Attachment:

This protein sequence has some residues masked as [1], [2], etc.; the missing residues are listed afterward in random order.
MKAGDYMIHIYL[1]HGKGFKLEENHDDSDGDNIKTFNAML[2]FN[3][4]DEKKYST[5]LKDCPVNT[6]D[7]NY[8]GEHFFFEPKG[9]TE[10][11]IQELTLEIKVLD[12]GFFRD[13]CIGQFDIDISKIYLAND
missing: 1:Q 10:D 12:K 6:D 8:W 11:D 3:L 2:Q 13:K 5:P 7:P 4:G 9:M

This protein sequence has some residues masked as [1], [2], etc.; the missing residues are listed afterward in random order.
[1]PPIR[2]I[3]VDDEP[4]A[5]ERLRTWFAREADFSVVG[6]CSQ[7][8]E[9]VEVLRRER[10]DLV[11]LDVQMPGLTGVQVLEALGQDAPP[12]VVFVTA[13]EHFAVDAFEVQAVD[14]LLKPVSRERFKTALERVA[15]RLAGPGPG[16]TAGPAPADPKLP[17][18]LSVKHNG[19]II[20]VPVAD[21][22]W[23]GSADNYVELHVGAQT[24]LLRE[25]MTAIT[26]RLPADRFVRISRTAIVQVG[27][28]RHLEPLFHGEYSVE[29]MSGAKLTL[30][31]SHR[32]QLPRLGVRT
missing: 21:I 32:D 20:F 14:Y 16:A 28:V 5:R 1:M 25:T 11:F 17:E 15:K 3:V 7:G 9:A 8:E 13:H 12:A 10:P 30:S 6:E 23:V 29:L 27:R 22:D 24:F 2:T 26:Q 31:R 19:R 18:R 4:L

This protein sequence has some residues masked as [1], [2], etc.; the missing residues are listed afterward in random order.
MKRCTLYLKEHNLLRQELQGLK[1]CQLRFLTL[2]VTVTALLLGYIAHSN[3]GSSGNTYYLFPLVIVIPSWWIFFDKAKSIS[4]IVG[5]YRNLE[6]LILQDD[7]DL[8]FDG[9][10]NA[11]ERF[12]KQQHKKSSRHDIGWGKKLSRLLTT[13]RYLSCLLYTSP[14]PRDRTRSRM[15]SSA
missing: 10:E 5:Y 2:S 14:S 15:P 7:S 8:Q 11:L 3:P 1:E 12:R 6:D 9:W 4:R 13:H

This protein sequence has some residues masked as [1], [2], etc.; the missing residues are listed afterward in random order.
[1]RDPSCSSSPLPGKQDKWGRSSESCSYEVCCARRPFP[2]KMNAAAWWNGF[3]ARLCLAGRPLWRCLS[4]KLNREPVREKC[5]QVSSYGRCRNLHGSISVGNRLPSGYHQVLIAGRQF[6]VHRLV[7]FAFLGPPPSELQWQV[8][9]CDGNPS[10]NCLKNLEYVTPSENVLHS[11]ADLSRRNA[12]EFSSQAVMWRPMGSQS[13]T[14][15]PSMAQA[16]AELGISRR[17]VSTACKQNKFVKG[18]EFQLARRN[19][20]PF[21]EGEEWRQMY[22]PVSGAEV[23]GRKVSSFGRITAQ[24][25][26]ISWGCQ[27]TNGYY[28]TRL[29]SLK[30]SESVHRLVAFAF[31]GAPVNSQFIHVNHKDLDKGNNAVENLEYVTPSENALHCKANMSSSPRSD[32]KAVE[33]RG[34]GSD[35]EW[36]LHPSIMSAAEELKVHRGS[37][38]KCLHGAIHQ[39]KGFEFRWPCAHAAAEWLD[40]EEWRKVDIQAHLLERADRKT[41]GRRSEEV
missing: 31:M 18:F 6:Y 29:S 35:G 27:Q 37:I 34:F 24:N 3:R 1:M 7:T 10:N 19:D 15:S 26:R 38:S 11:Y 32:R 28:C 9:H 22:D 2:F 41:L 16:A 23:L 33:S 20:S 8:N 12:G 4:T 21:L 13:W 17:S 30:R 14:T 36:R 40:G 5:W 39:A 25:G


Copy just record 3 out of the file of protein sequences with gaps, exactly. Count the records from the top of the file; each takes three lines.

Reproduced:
This protein sequence has some residues masked as [1], [2], etc.; the missing residues are listed afterward in random order.
MKRCTLYLKEHNLLRQELQGLK[1]CQLRFLTL[2]VTVTALLLGYIAHSN[3]GSSGNTYYLFPLVIVIPSWWIFFDKAKSIS[4]IVG[5]YRNLE[6]LILQDD[7]DL[8]FDG[9][10]NA[11]ERF[12]KQQHKKSSRHDIGWGKKLSRLLTT[13]RYLSCLLYTSP[14]PRDRTRSRM[15]SSA
missing: 10:E 5:Y 2:S 14:S 15:P 7:S 8:Q 11:L 3:P 1:E 12:R 6:D 9:W 4:R 13:H